Jeremy Carl

Research Fellow
Research Team: 
Biography: 

Jeremy Carl is a research fellow at the Hoover Institution, where he focuses on energy policy, U.S. politics, and immigration reform.

He has served as a policy advisor to many national political figures. His academic writing on reforming California’s energy bureaucracy was praised by a bipartisan coalition of former California governors and his recent policy work for a prominent Republican governor was praised by The Wall Street Journal, Time Magazine, and the National Review. On immigration, he serves as an advisor to the Aspen Institute’s Citizenship and American Identity Program.

Before coming to Hoover, Carl was a research fellow at the Program on Energy and Sustainable Development at Stanford.

Jeremy’s scholarly work at Hoover focuses on energy and environmental policy, with an emphasis on energy security, climate policy, energy innovation and global fuel markets.

Jeremy is the author or editor of several books, including Powering the Armed Forces (with Admiral Gary Roughead), Assessing the Role of Distributed Power Systems in the US Power Sector and most recently, Keeping the Lights on at America’s Nuclear Power Plants, which drew praise from luminaries including Nobel-Prize Winner Burton Richter and former Deputy Secretary of Defense John Hamre. His work has appeared in numerous academic professional journals.

His political writing and commentary has been featured in the New York TimesWall Street JournalTime Magazine, National Review, Politico, the Economist, and many other leading newspapers and magazines.

Jeremy received a BA with distinction from Yale University. He holds an MPA from the Kennedy School of Government at Harvard University and did doctoral work at Stanford University, where he was a Packard Foundation Stanford Graduate Fellow.

Filter By:

Topic

Type

Recent Commentary

Analysis and Commentary

Nothing Changed Yesterday—And Trump Is Still Not on the Path to Nomination

by Jeremy Carlvia National Review
Wednesday, April 20, 2016

Before we begin debunking, let’s start with the obvious: It was undoubtedly a good night for Trump and unsurprisingly so, as NR’s Henry Olsen predicted on election eve.

Analysis and Commentary

#NeverCoup: Why This Week’s RNC Rules Committee Meeting May Determine The GOP Nominee

by Jeremy Carlvia National Review
Tuesday, April 19, 2016

There’s a lot at stake at the RNC’s rules committee meeting this week during the party’s spring retreat in Florida—and a lot of misinformation out there as well. 

Blank Section (Placeholder)

What Trump Knows

by Jeremy Carlvia Hoover Digest
Monday, April 18, 2016

The GOP may not need the Donald, but it certainly needs his supporters.

Analysis and Commentary

#NeverCoup

by Jeremy Carlvia National Review
Thursday, April 7, 2016

Republican leaders seeking an alternative to Cruz or Trump are living in a dangerous fantasyland.

Analysis and Commentary

Why Jeb Bush’s Endorsement Is A Game-Changer For Cruz

by Jeremy Carlvia National Review
Wednesday, March 23, 2016

The endorsement of Ted Cruz by Jeb Bush today had a surprisingly enthusiastic tone, with Bush calling Cruz “a consistent, principled, conservative who has shown he can unite the party.” But beyond the positive language, the Bush endorsement is Cruz’s most significant to date for many reasons.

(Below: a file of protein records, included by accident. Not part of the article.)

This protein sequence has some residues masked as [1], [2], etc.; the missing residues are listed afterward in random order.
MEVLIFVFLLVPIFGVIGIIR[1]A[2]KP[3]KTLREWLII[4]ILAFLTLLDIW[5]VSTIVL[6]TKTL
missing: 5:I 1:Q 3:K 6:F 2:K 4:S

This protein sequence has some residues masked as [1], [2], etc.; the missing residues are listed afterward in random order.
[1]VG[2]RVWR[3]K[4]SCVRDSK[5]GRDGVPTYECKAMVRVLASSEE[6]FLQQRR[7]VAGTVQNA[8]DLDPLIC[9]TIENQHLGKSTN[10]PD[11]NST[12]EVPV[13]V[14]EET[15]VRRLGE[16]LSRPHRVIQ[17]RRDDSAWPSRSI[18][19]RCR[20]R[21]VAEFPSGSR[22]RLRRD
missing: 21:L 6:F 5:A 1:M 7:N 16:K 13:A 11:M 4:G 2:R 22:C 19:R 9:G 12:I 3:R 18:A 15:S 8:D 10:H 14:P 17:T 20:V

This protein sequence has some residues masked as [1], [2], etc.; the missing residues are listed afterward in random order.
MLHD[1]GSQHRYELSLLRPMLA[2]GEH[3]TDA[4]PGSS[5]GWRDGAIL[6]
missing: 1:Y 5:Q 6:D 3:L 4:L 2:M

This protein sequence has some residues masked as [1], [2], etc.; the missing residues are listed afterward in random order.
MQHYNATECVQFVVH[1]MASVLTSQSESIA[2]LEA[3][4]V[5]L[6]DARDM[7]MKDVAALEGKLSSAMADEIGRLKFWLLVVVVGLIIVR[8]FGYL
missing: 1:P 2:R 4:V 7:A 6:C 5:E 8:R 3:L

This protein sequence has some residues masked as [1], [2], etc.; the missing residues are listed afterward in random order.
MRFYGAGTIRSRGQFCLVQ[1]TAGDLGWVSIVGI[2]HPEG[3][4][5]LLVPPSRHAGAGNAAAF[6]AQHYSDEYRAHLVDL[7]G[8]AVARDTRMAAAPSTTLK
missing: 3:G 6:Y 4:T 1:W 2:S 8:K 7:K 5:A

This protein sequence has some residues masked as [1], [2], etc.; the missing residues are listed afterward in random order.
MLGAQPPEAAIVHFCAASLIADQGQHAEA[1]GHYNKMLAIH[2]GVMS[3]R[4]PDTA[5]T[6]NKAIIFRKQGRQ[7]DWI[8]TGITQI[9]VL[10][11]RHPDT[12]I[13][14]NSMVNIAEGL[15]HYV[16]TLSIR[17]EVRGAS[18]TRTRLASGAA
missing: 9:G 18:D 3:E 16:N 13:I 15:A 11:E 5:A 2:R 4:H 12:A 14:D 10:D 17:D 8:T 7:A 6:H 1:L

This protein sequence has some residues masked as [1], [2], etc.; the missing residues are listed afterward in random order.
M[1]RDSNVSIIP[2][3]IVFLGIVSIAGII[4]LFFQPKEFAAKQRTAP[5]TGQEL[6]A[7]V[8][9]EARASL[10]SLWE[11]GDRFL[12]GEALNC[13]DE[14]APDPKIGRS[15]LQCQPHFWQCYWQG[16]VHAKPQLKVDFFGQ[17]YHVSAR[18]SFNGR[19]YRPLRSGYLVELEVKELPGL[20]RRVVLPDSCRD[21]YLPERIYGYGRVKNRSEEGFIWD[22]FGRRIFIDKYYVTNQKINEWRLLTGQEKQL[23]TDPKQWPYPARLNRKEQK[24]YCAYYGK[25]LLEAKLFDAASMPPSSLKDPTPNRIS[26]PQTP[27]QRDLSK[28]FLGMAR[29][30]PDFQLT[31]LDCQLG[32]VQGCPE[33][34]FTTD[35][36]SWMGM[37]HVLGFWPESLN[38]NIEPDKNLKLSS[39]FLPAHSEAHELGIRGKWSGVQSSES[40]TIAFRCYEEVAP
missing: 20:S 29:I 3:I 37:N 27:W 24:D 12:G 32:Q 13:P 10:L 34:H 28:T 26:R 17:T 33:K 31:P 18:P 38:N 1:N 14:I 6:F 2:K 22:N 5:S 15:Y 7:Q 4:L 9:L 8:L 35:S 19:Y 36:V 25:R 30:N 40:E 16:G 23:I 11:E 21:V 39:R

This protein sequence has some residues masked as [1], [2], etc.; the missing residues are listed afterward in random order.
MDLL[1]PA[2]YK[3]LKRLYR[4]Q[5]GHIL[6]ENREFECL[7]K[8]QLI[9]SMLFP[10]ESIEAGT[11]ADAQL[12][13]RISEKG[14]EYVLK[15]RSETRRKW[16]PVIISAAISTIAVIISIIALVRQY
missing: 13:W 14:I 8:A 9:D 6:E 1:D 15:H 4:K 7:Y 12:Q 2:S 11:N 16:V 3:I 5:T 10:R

Analysis and Commentary

The Insane Campaign Of John Kasich

by Jeremy Carlvia National Review
Wednesday, March 23, 2016

The GOP primary is a battle between Donald Trump and Ted Cruz. This has been fairly obvious since at least Super Tuesday, and it is overwhelmingly obvious today.

Analysis and Commentary

The Republicans’ Rotten Boroughs

by Jeremy Carlvia National Review
Tuesday, March 15, 2016

Before the passage of England’s Reform Laws in 1832 that changed district boundaries and rules for the House of Commons, England’s politics had become notorious for so-called rotten boroughs. 

Analysis and Commentary

Rubio And Cruz Gambled Against Trump And Came Up Snake Eyes

by Jeremy Carlvia National Review
Wednesday, February 24, 2016

I know this will come as a shock to many NRO readers, but a state built on glitz and legalized casino gambling, a state where prostitution is legal in several counties and one where one of the candidates who exemplifies the aforementioned characteristics has his name on the tallest residential building, isn’t necessarily the state that is likely to be an electoral stronghold for family-values Republicans or traditional conservatives—or frankly anyone not named Donald J. Trump.

Analysis and Commentary

A Three-Man Race After South Carolina: What We Learned

by Jeremy Carlvia National Review
Sunday, February 21, 2016

Obviously, at a most basic level Trump was a winner here, and the decisiveness of his ten-point win shouldn’t be minimized. He is clearly the front-runner in the race right now and he looks to have won all of South Carolina’s delegates. On the other hand, it is not just attempting to paint a bright picture for the Trump alternatives to say that Trump’s results showed he is still quite beatable.

Analysis and Commentary

Rubio’s Endorsement By Gov. Haley Has Risks And Rewards

by Jeremy Carlvia National Review
Wednesday, February 17, 2016

Marco Rubio’s endorsement by South Carolina Governor Nikki Haley, while obviously great news for his campaign, also raises the stakes for him in South Carolina. Rubio is currently in a tight race with Ted Cruz for 2nd place in that state, while attempting to fight off establishment challenges from Jeb Bush and John Kasich.

Pages